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Thursday, 26 August 2010

The N+1 Iteration syndrome

I constantly ask myself if i know what is next at the end of a sprint or iteration and that I should make an effort to know what is coming up next, I observe that just like me the members of the team are only focussing only on the card that there magnet is on in the current iteration. Adapting to a constant flow of user stories and requirement is not easy for any team and is as important as focussing on the stories in the current iteration. We as a team focus on the user stories in the board, but it may be worthwhile asking ourselves how many people in the team are really aware of what is coming up in the next iteration. If members in the team were asked to answer to this question honestly you will find that a vast majority probably don’t have much information or are totally ignorant. I prefer the term N+1 for the next iteration. In most teams I have worked this is a problem that is evident in one form or the other and some common symptoms I find are the ones mentioned below.


  • Analysts find it frustrating that they have to repeatedly read the story out and explain the same story more than a few times.
  • Team velocity sways massively and the standard deviation to average velocity is quite high
  • Requirements workshops are almost absent and it seems like analysts are in a different time zone on the user requirements on most occasions when compared to the team.
  • Team members are not sure about the size of the story and try to come up to a size as close as possible to the rest of the team rather than putting any effort involved in understanding the size of the story.
  • Constructive discussions, debate and any implementation concerns are almost absent
  • The team seems to easily agree on the size of the story and gets swayed into a conclusion by anyone who can speak the team into a conclusion
  • Large stories seem to be finished earlier than they ought to be and some of the smaller stories seem to take more time and some times end up looking like large stories.

This syndrome manifests itself in different ways and consequences range to varying degrees of severity on the functioning of an agile team. The team should address this situation if they do find these symptoms, the effects of not addressing this problem could result in false velocities, skewed metrics, increase in cost of the project and finally manifests itself in a loss of trust from the users for whom we actually work on the project. I wonder if I am making a big deal out of this, but this may be because I perceive the consequences of this syndrome to grow exponentially into bigger problems and can be quite damaging for the future of the team and the project.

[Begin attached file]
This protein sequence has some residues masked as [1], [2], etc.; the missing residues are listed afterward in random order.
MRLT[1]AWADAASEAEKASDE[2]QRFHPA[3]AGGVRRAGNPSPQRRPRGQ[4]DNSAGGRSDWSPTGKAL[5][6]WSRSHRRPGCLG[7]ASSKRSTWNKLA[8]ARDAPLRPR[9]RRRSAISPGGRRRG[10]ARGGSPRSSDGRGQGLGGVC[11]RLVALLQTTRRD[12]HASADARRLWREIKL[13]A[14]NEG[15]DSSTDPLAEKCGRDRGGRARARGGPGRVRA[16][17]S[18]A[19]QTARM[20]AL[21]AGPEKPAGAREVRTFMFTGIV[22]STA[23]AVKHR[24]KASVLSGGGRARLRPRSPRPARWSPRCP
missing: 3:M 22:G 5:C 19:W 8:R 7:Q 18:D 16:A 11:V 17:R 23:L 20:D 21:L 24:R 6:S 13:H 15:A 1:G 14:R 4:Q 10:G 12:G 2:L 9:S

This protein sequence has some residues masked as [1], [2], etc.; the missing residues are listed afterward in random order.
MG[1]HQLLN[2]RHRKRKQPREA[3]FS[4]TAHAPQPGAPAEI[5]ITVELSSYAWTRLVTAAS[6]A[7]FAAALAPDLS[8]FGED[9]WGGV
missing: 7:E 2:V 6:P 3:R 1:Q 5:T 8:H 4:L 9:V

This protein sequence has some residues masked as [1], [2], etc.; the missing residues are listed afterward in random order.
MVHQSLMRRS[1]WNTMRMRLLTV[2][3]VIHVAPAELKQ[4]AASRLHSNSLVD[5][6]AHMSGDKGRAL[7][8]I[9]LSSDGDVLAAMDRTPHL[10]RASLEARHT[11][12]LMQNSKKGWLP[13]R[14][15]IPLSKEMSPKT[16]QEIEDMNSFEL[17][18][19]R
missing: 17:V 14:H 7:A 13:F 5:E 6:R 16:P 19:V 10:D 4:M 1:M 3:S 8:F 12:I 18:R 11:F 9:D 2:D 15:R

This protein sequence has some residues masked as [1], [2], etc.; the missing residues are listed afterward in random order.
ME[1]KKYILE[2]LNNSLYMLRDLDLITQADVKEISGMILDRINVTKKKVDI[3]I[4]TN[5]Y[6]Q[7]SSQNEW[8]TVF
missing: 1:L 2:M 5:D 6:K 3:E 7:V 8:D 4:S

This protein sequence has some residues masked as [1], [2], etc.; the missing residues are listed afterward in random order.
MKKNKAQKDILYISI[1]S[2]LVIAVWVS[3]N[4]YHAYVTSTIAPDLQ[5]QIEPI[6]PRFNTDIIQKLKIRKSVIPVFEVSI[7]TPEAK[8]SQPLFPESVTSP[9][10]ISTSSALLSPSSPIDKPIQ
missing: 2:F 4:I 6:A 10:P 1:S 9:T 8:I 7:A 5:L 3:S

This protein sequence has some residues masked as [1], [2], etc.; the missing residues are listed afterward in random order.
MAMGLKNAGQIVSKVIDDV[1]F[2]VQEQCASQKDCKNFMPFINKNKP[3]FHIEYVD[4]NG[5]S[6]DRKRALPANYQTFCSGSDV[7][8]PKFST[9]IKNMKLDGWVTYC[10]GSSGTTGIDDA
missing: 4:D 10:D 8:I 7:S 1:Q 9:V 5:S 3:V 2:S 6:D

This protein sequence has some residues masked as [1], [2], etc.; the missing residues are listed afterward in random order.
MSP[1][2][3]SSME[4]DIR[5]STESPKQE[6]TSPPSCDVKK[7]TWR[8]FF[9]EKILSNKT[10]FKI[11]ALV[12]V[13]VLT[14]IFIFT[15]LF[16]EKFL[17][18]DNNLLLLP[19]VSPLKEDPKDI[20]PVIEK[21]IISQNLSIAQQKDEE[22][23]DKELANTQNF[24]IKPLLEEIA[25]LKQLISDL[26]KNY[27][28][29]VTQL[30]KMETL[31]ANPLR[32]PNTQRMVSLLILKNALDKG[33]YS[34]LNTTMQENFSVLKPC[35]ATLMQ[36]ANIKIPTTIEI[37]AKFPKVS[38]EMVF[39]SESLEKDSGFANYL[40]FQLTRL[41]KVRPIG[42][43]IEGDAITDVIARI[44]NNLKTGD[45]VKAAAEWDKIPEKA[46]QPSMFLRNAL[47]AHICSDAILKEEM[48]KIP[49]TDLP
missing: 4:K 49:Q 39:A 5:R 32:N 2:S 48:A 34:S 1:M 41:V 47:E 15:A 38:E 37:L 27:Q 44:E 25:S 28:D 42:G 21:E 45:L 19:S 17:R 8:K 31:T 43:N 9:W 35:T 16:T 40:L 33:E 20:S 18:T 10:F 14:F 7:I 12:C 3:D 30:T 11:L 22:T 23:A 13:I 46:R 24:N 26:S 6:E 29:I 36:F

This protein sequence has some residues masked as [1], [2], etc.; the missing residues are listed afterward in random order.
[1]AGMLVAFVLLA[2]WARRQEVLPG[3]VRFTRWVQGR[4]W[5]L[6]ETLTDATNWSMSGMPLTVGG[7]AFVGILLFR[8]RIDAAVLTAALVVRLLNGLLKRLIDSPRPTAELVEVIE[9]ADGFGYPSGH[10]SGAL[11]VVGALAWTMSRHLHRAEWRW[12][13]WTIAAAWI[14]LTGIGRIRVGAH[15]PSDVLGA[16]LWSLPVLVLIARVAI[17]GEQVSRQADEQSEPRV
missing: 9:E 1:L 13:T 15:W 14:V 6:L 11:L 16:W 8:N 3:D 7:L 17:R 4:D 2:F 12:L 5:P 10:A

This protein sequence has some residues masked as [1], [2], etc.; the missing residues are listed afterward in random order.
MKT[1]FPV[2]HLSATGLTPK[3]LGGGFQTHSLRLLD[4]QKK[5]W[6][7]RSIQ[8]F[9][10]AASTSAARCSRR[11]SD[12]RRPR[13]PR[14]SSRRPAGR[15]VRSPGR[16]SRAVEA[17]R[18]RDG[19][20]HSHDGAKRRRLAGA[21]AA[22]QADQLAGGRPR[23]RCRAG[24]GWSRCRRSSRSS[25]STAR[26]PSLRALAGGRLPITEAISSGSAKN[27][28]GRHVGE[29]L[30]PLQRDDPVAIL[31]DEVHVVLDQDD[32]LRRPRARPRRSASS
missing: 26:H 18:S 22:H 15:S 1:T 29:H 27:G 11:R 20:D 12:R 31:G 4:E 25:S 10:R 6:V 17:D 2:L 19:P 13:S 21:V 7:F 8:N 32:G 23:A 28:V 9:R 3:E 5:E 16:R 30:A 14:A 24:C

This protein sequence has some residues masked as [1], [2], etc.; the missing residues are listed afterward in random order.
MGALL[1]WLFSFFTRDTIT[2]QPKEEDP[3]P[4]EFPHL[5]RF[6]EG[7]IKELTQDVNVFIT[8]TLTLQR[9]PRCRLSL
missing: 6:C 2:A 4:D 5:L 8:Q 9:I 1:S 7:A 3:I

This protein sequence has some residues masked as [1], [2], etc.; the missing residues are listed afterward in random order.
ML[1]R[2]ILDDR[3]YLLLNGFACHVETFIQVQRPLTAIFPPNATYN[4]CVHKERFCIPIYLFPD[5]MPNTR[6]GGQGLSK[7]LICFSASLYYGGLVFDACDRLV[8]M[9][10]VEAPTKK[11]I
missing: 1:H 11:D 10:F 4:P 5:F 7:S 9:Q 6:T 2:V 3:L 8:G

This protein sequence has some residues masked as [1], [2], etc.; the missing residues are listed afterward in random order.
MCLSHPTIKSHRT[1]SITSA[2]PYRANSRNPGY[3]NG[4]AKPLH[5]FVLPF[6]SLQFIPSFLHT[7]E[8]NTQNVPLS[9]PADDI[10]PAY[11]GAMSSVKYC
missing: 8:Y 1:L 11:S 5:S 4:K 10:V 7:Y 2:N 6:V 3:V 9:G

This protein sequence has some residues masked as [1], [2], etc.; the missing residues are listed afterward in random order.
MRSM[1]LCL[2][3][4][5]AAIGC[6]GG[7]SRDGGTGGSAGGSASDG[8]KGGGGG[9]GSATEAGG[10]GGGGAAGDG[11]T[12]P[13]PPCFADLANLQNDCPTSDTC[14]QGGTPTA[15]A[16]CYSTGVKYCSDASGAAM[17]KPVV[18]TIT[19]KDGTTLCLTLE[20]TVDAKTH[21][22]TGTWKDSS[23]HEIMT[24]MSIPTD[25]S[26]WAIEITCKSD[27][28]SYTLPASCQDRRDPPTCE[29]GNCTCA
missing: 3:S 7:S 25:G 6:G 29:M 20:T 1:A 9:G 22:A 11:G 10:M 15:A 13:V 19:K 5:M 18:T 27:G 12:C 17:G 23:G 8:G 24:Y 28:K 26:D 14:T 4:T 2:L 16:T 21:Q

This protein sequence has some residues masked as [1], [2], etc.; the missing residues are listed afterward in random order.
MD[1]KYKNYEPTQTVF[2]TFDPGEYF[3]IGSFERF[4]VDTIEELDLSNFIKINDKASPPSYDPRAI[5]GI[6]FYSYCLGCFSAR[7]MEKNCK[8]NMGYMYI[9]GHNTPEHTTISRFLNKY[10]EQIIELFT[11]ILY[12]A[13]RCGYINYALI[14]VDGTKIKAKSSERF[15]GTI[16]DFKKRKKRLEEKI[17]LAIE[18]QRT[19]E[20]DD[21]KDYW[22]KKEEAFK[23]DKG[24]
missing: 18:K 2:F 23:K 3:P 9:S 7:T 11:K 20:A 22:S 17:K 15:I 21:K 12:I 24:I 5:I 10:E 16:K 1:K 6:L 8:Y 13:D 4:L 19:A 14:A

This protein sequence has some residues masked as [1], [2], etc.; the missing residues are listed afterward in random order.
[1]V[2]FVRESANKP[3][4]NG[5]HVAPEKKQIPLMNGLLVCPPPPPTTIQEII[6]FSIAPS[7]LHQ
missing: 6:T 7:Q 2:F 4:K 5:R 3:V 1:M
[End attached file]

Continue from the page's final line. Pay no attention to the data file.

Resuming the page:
We can mitigate some of these symptoms, a few ideas that allow you to improve and move in the right direction are below

  • Introduce a N+1 sprint section on the left and side of your Kanban or sprint board and line up stories that will flow into the next sprint.
  • Encourage analysts who are working on N+1 Q to speak about there analysis during your stand ups, this helps spread awareness of the N+1 iteration on a daily basis. Truth is in an iteration the analyst is probably working 50% of their time on the N+1 sprint and the other current sprint.
  • Encourage your team members to pair with analysts and discuss and learn what they are working on, if you can allow your developers and QAs to pair for 5% of the iteration on a rotational basis with the analyst. These pairing sessions really helps non technical analysts to learn a few tricks and understand why you would think the story is complex or simple
  • Have mini 15 minute sessions every day after the stand up to pick up one story from the N+1 board and discuss with the analyst, testability and implementation details. This will mitigate the loss of requirements workshop they are long and can be boring anyway , small cycles of these sessions will get the team to be constantly involved in requirements.. the term cross functional teams was not coined just for developers and QAs , it did mean all functions in the project.
  • Have some ground rules for your planning session,
    • Team comes attend the planning session with an awareness of the stories flowing into the Kanban,
    • You really don't want estimating to eat up all your planning time, clearly planning is not only to estimate it is also about discussing priorities and setting goals for your iteration, spend some time planning how you would action retrospectives as well.

You will see that the team will at least loose the perplexed “I don't know what you are talking about look “ and the “I cant be bothered” attitude , this could be a good starting point to address the problem. This will allow your team to be more involved in planning as much as they are involved in the progress of the sprints.